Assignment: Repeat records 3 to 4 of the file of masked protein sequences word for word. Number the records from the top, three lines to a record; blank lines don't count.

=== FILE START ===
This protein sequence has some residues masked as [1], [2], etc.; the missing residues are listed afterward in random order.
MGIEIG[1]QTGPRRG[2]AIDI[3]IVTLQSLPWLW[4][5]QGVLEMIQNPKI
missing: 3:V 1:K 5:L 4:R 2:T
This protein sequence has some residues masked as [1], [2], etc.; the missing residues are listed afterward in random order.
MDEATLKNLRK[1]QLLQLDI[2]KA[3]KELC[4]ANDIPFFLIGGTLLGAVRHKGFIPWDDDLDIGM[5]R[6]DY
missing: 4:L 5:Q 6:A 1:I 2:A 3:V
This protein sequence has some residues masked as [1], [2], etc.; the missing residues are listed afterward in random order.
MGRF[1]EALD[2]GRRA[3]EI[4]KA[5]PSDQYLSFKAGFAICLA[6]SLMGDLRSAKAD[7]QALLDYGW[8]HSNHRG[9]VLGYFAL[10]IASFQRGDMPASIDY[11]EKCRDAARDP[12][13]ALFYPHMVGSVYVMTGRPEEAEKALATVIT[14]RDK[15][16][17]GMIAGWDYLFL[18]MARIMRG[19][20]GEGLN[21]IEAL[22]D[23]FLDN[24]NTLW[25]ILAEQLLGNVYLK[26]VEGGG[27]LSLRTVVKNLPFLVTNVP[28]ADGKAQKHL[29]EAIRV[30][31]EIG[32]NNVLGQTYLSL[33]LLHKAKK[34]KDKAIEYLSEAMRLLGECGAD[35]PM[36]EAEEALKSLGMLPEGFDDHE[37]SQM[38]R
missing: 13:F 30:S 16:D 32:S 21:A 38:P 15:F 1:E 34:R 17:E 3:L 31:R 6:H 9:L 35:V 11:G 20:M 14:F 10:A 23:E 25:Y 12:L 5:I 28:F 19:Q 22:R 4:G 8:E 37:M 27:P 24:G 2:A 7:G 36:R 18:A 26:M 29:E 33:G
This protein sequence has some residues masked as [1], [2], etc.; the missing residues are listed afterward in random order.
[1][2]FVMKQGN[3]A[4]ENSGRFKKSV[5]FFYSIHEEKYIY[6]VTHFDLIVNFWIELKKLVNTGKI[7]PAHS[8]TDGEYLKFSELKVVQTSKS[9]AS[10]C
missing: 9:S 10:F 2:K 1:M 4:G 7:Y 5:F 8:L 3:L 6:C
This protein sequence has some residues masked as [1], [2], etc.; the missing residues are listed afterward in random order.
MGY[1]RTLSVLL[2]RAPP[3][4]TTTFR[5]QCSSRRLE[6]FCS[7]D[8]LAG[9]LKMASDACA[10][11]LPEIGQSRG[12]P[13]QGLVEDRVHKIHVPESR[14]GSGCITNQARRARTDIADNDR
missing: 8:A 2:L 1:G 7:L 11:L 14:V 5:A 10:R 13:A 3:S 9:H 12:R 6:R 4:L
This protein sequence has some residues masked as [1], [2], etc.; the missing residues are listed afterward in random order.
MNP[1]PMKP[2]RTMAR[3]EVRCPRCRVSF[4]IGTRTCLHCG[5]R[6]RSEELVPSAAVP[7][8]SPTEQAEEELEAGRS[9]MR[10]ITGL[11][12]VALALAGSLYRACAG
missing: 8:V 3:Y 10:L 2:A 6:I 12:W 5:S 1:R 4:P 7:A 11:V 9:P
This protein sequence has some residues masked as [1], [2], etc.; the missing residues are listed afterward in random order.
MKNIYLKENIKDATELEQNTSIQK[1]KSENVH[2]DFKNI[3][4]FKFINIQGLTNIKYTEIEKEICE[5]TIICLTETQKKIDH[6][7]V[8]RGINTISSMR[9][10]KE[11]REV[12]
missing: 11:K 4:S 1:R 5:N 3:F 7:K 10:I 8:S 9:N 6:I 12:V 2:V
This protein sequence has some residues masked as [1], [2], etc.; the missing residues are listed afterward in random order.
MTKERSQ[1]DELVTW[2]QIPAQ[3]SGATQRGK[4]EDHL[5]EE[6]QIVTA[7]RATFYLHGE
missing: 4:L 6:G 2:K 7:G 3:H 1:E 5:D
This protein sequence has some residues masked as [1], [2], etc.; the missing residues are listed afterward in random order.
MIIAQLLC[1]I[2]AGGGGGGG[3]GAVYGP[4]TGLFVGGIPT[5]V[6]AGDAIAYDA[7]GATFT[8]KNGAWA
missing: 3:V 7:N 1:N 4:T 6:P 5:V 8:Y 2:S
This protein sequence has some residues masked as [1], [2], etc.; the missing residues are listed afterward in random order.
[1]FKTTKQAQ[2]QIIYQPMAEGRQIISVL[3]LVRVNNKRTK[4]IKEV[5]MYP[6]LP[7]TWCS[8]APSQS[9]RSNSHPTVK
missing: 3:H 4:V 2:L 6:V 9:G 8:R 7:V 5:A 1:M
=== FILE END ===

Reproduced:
This protein sequence has some residues masked as [1], [2], etc.; the missing residues are listed afterward in random order.
MGRF[1]EALD[2]GRRA[3]EI[4]KA[5]PSDQYLSFKAGFAICLA[6]SLMGDLRSAKAD[7]QALLDYGW[8]HSNHRG[9]VLGYFAL[10]IASFQRGDMPASIDY[11]EKCRDAARDP[12][13]ALFYPHMVGSVYVMTGRPEEAEKALATVIT[14]RDK[15][16][17]GMIAGWDYLFL[18]MARIMRG[19][20]GEGLN[21]IEAL[22]D[23]FLDN[24]NTLW[25]ILAEQLLGNVYLK[26]VEGGG[27]LSLRTVVKNLPFLVTNVP[28]ADGKAQKHL[29]EAIRV[30][31]EIG[32]NNVLGQTYLSL[33]LLHKAKK[34]KDKAIEYLSEAMRLLGECGAD[35]PM[36]EAEEALKSLGMLPEGFDDHE[37]SQM[38]R
missing: 13:F 30:S 16:D 32:S 21:A 38:P 15:F 1:E 34:R 17:E 3:L 31:R 6:H 9:L 35:V 11:G 20:M 14:F 10:A 23:E 25:Y 12:L 5:I 28:F 19:Q 22:R 4:G 8:E 37:M 27:P 24:G 2:A 7:G 36:R 18:A 26:M 29:E 33:G
This protein sequence has some residues masked as [1], [2], etc.; the missing residues are listed afterward in random order.
[1][2]FVMKQGN[3]A[4]ENSGRFKKSV[5]FFYSIHEEKYIY[6]VTHFDLIVNFWIELKKLVNTGKI[7]PAHS[8]TDGEYLKFSELKVVQTSKS[9]AS[10]C
missing: 9:S 10:F 2:K 1:M 4:G 7:Y 5:F 8:L 3:L 6:C